December 10, 2010
The brief was as follows:
“The text is for Google not the public. The language needs to be “normal verbiage” in original copy but does not have to be technical. I want a key word density of 8%.”
At that level of density the keyword would have appeared at least every second line, and this was for a piece of work of 1500 words.
I don’t write for Google, I write for humans. Keywords are important – essential – for search engines. But it is people who read the online content, who pick up the phone and who place an order. Who has the patience to read 1500 words with the keyword stuffed in so monotonously that the content becomes unreadable?
But the bigger question is: How did a website owner become so convinced that this was how content must be written? His commitment to the keyword density was unwavering and he even sent me examples of how easy it was to do. It would have been a challenge to make it work but a waste of time for me and the client. I’m not sure if someone out there took up the project – I’ll keep monitoring the site to see if it appears.
Keyword obsession is a dangerous game. The roulette spinner, aka Google, dominates the market for keyword promotion, ably assisted by SEO marketers and companies who have become enslaved to the idea that keywords equal profits and they are the one true path to success. Ten years ago the term “keywords” was not part of everyday lexicon. A search in Google (sigh) returns 301,000,000 results for “keywords.” All of this has undoubtedly contributed to the belief that filling content with keywords so it’s fatter than Santa’s sack is what matters in online content.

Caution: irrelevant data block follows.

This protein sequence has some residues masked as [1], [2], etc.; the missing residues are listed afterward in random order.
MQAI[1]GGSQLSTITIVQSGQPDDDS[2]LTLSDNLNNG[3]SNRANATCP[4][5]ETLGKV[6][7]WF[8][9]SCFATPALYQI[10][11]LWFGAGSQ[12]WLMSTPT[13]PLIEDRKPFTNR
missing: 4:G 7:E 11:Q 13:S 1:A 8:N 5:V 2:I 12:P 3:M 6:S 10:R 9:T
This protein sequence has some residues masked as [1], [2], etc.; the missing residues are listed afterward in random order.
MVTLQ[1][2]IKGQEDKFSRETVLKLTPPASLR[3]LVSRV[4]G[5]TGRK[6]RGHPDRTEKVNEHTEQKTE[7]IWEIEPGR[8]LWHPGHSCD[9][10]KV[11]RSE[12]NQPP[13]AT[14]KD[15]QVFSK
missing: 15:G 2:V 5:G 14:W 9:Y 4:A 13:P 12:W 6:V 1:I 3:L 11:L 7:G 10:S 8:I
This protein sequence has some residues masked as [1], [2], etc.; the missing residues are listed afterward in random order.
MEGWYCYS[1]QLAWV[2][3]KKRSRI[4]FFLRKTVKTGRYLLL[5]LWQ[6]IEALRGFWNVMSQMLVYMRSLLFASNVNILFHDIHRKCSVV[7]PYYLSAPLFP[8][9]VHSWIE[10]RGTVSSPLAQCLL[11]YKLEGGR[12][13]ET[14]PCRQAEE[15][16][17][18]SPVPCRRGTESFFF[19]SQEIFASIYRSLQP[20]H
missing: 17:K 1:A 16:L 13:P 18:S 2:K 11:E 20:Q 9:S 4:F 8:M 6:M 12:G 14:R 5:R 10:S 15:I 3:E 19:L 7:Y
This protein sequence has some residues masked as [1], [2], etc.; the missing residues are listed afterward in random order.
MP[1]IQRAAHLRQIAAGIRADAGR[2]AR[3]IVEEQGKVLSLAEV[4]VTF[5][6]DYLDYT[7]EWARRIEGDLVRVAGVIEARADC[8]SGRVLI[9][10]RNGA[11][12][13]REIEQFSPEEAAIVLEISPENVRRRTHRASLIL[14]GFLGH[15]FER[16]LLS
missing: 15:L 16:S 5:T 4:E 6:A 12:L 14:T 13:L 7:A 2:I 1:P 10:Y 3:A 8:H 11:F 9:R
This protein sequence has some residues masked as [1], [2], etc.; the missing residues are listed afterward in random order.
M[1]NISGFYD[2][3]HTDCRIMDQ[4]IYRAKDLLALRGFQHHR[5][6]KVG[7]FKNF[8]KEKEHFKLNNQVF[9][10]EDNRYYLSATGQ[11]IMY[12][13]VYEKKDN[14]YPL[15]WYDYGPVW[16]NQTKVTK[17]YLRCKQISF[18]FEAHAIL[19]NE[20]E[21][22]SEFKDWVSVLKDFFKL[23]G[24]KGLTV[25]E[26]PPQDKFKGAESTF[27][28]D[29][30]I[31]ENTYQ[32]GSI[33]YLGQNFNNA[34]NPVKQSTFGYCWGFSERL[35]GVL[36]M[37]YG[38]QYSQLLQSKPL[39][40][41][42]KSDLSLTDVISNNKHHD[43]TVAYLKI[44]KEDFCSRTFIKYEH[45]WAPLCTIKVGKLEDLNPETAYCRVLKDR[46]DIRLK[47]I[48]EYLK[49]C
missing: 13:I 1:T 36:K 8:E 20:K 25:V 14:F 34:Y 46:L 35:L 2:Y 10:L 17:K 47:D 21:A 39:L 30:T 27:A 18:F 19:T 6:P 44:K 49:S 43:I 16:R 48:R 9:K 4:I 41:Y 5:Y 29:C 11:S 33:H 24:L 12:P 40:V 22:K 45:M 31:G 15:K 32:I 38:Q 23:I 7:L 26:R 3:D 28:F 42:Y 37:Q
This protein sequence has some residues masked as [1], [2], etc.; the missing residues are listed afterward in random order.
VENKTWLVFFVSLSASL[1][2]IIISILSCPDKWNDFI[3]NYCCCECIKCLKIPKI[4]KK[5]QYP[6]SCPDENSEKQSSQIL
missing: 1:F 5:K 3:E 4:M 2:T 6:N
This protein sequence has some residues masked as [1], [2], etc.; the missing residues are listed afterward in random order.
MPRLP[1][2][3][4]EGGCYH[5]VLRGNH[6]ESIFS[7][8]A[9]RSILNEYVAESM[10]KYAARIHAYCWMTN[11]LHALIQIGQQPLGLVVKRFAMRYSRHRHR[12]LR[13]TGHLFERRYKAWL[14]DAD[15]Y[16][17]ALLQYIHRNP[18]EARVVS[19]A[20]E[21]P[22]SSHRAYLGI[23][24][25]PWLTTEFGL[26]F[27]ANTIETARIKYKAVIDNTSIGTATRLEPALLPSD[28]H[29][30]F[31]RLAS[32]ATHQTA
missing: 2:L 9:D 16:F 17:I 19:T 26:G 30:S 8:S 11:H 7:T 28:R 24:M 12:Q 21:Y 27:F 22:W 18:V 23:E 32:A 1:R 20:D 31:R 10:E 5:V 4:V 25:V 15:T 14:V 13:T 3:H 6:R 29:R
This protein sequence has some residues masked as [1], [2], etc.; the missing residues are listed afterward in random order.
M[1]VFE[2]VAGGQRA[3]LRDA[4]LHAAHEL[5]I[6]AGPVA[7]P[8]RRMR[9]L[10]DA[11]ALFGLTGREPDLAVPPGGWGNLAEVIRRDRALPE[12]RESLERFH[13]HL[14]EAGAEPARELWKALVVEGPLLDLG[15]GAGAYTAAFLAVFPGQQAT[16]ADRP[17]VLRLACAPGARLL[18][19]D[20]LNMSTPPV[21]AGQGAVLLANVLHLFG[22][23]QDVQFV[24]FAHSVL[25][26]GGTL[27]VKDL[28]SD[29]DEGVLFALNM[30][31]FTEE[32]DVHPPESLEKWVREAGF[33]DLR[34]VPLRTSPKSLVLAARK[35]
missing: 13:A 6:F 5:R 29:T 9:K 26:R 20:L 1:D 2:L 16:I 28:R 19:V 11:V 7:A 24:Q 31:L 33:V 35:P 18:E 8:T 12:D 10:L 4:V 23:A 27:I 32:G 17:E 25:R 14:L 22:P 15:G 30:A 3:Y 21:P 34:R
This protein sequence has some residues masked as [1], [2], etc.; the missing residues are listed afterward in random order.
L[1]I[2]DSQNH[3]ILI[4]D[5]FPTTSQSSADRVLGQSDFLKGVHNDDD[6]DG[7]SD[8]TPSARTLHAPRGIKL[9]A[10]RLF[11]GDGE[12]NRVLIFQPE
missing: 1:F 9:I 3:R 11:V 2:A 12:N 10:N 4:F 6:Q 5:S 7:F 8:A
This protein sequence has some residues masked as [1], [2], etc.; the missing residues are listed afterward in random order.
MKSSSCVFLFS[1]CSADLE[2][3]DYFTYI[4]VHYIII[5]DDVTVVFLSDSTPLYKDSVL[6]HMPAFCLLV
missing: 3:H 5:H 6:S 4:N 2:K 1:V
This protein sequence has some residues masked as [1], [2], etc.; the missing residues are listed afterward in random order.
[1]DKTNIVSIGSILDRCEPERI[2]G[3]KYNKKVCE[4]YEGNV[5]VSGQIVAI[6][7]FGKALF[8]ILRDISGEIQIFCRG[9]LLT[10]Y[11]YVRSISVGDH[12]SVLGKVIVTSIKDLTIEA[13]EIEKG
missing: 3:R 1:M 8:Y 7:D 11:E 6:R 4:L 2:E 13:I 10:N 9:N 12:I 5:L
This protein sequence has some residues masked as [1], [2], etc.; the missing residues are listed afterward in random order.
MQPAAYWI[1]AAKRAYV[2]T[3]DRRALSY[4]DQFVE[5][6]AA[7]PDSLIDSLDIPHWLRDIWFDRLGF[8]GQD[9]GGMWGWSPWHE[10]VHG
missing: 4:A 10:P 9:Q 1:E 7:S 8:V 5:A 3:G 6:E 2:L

While the jury is still out on the appropriate density of keyword frequency (and I’ve seen some SEO companies recommend 10 to 12 percent) a creative approach to including keywords in content can overcome unreadability and obvious stuffing. Well written content, that is engaging, interesting, covers the keywords, answers customers questions, creates trust, and makes the customer want to do business with you is a more successful model than content written with an overblown emphasis on keywords.
As a professional copywriter I ask my clients to send me a list of their top ten keywords, in priority order, along with all the other information necessary to compile the content for their sites. Copy is prepared with the keywords included, but written with the ideal customer in mind. Good copywriters will always have “Think like a customer” as their primary focus. “How will this copy rank in search engines?” should always be second.
Writing for people is far more enjoyable than writing for a search engine, and I’m sure readers respond accordingly. Overuse of keywords alienates readers who feel they are being talked at, rather than communicated with. Why risk your credibility with customers unnecessarily?
Nikki Cripps is a Sydney based copywriter who writes exclusively for small business websites. She’s been a journalist, public relations consultant and writer for almost 20 years. She is the owner and operator of www.wordsforwebsites.com.